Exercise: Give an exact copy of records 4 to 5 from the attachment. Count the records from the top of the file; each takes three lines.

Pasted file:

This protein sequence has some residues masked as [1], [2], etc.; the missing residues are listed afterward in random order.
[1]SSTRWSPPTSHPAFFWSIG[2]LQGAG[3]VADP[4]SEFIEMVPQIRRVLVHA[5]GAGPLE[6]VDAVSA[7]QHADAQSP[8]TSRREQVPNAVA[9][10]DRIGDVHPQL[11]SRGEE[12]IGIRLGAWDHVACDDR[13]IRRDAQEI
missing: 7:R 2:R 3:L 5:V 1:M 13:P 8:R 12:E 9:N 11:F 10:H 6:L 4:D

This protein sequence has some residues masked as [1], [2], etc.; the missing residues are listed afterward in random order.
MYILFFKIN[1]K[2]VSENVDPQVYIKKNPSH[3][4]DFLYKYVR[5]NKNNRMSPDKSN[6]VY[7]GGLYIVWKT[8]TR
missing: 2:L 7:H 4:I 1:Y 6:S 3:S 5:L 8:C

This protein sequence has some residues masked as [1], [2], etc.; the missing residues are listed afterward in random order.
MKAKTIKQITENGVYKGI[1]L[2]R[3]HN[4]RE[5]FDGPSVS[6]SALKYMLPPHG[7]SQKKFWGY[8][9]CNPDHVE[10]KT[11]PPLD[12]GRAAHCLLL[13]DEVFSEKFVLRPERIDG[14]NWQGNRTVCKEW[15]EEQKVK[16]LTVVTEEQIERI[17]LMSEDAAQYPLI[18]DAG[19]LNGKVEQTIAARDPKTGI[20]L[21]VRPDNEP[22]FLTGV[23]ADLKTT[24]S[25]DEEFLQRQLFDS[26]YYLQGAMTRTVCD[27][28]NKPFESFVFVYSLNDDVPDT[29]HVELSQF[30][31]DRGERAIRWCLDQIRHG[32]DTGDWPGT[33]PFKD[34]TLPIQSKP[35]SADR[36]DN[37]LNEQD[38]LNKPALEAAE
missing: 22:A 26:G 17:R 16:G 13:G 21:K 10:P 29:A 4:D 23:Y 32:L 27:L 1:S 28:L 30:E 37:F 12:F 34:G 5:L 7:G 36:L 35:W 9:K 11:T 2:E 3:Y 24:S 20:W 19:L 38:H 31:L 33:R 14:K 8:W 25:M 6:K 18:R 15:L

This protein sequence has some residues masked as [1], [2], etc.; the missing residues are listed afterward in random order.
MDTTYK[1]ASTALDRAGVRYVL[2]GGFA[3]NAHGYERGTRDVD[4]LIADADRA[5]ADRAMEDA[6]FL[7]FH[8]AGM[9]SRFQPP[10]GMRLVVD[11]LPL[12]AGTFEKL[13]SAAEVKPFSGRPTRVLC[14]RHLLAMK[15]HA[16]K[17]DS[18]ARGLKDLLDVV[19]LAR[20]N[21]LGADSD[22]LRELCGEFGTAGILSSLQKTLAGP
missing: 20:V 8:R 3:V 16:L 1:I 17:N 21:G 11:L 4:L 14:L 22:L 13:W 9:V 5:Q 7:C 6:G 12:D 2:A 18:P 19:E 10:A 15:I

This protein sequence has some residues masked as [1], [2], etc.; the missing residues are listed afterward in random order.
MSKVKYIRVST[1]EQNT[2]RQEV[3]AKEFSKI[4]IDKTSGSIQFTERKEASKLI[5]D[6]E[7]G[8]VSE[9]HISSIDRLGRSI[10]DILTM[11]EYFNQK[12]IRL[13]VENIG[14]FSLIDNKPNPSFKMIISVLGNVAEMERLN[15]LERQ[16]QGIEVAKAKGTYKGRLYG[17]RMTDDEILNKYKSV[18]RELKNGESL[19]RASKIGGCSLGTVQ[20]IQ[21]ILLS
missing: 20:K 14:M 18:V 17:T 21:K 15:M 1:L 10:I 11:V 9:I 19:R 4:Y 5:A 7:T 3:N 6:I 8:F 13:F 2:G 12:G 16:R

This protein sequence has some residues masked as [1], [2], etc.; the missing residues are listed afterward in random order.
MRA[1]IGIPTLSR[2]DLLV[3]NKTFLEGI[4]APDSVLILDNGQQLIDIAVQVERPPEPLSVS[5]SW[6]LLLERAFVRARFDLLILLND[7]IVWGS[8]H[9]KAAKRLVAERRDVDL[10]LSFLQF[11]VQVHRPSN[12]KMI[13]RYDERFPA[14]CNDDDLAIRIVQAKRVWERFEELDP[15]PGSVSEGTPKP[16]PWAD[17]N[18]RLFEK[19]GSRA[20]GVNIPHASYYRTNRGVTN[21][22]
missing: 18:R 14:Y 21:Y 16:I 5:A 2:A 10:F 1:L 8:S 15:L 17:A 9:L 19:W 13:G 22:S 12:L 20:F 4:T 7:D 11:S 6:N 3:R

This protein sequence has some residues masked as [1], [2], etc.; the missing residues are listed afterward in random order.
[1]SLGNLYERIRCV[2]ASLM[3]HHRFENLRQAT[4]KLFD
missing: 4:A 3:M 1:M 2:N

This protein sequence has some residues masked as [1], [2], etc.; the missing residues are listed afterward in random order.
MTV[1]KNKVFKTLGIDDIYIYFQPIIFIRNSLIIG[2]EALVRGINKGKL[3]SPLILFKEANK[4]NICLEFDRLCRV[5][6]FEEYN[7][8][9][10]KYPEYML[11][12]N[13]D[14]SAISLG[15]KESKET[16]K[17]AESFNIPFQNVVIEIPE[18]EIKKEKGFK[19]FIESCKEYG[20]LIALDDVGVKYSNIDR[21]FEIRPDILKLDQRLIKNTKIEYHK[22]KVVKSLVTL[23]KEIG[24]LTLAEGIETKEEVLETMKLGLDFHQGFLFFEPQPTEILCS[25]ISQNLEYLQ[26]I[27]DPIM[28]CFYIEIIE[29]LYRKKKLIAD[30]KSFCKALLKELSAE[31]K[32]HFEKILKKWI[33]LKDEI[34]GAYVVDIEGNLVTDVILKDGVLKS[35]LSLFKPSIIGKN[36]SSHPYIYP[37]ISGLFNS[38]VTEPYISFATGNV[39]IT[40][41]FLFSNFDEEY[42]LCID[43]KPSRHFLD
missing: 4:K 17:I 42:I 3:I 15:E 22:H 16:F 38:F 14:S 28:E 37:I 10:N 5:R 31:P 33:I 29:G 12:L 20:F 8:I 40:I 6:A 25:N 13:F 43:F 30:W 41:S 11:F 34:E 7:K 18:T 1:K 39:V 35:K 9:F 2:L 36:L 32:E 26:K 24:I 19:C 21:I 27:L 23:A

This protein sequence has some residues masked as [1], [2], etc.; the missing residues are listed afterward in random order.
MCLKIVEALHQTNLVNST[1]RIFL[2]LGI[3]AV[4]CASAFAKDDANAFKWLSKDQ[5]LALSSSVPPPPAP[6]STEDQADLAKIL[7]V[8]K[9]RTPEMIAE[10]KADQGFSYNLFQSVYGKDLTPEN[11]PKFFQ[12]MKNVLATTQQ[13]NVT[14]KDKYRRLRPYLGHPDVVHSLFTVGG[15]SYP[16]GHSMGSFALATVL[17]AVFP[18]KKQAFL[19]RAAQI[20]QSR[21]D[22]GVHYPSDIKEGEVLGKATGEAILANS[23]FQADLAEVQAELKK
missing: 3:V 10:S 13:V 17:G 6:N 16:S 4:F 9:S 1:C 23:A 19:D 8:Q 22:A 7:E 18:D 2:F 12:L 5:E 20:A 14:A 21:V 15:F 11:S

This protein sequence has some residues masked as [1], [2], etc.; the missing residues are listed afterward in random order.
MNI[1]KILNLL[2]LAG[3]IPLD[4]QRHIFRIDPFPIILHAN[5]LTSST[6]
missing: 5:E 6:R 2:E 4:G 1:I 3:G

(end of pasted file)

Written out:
This protein sequence has some residues masked as [1], [2], etc.; the missing residues are listed afterward in random order.
MDTTYK[1]ASTALDRAGVRYVL[2]GGFA[3]NAHGYERGTRDVD[4]LIADADRA[5]ADRAMEDA[6]FL[7]FH[8]AGM[9]SRFQPP[10]GMRLVVD[11]LPL[12]AGTFEKL[13]SAAEVKPFSGRPTRVLC[14]RHLLAMK[15]HA[16]K[17]DS[18]ARGLKDLLDVV[19]LAR[20]N[21]LGADSD[22]LRELCGEFGTAGILSSLQKTLAGP
missing: 20:V 8:R 3:V 16:L 1:I 17:N 21:G 11:L 4:L 14:L 22:L 13:W 9:V 5:Q 7:C 6:G 12:D 2:A 18:P 19:E 10:A 15:I

This protein sequence has some residues masked as [1], [2], etc.; the missing residues are listed afterward in random order.
MSKVKYIRVST[1]EQNT[2]RQEV[3]AKEFSKI[4]IDKTSGSIQFTERKEASKLI[5]D[6]E[7]G[8]VSE[9]HISSIDRLGRSI[10]DILTM[11]EYFNQK[12]IRL[13]VENIG[14]FSLIDNKPNPSFKMIISVLGNVAEMERLN[15]LERQ[16]QGIEVAKAKGTYKGRLYG[17]RMTDDEILNKYKSV[18]RELKNGESL[19]RASKIGGCSLGTVQ[20]IQ[21]ILLS
missing: 20:K 14:M 18:V 17:T 21:K 15:M 1:L 10:I 11:V 9:I 19:R 4:Y 5:A 7:T 3:N 6:I 8:F 13:F 2:G 12:G 16:R